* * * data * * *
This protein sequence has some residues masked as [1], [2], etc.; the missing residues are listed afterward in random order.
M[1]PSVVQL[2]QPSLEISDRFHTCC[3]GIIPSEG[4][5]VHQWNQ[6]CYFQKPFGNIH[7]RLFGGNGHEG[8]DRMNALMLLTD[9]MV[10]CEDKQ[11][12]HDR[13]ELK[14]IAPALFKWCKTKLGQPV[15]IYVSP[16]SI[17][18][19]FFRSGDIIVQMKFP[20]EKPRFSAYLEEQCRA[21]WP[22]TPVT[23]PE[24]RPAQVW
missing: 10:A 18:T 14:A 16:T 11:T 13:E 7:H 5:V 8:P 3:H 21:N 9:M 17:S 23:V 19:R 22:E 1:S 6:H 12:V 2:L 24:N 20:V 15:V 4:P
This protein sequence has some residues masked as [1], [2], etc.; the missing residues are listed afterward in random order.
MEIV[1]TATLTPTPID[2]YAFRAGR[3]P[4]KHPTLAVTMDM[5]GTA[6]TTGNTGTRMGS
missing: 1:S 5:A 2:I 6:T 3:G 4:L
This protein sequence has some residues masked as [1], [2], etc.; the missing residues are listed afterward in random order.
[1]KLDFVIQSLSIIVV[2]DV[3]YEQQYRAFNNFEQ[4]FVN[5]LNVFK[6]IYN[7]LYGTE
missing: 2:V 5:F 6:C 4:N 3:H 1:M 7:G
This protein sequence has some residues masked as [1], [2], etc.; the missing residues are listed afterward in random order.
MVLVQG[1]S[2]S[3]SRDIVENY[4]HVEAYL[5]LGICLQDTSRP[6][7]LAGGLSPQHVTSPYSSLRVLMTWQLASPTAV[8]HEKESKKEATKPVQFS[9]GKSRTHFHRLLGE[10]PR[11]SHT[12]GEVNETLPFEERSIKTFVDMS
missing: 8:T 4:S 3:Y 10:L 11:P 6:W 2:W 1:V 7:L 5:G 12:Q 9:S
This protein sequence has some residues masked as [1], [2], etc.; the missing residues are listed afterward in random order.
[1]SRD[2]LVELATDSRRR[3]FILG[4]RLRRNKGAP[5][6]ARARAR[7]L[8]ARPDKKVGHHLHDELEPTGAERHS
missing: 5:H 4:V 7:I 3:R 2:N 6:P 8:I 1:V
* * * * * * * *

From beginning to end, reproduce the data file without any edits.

This protein sequence has some residues masked as [1], [2], etc.; the missing residues are listed afterward in random order.
M[1]PSVVQL[2]QPSLEISDRFHTCC[3]GIIPSEG[4][5]VHQWNQ[6]CYFQKPFGNIH[7]RLFGGNGHEG[8]DRMNALMLLTD[9]MV[10]CEDKQ[11][12]HDR[13]ELK[14]IAPALFKWCKTKLGQPV[15]IYVSP[16]SI[17][18][19]FFRSGDIIVQMKFP[20]EKPRFSAYLEEQCRA[21]WP[22]TPVT[23]PE[24]RPAQVW
missing: 10:A 18:T 14:A 16:T 11:T 13:E 7:H 5:V 8:P 3:H 21:N 9:M 17:S 23:V 19:R 22:E 1:S 6:H 12:V 2:L 24:N 20:V 15:V 4:P
This protein sequence has some residues masked as [1], [2], etc.; the missing residues are listed afterward in random order.
MEIV[1]TATLTPTPID[2]YAFRAGR[3]P[4]KHPTLAVTMDM[5]GTA[6]TTGNTGTRMGS
missing: 1:S 5:A 2:I 6:T 3:G 4:L
This protein sequence has some residues masked as [1], [2], etc.; the missing residues are listed afterward in random order.
[1]KLDFVIQSLSIIVV[2]DV[3]YEQQYRAFNNFEQ[4]FVN[5]LNVFK[6]IYN[7]LYGTE
missing: 2:V 5:F 6:C 4:N 3:H 1:M 7:G
This protein sequence has some residues masked as [1], [2], etc.; the missing residues are listed afterward in random order.
MVLVQG[1]S[2]S[3]SRDIVENY[4]HVEAYL[5]LGICLQDTSRP[6][7]LAGGLSPQHVTSPYSSLRVLMTWQLASPTAV[8]HEKESKKEATKPVQFS[9]GKSRTHFHRLLGE[10]PR[11]SHT[12]GEVNETLPFEERSIKTFVDMS
missing: 8:T 4:S 3:Y 10:L 11:P 6:W 2:W 1:V 7:L 5:G 12:Q 9:S
This protein sequence has some residues masked as [1], [2], etc.; the missing residues are listed afterward in random order.
[1]SRD[2]LVELATDSRRR[3]FILG[4]RLRRNKGAP[5][6]ARARAR[7]L[8]ARPDKKVGHHLHDELEPTGAERHS
missing: 5:H 4:V 7:I 3:R 2:N 6:P 8:I 1:V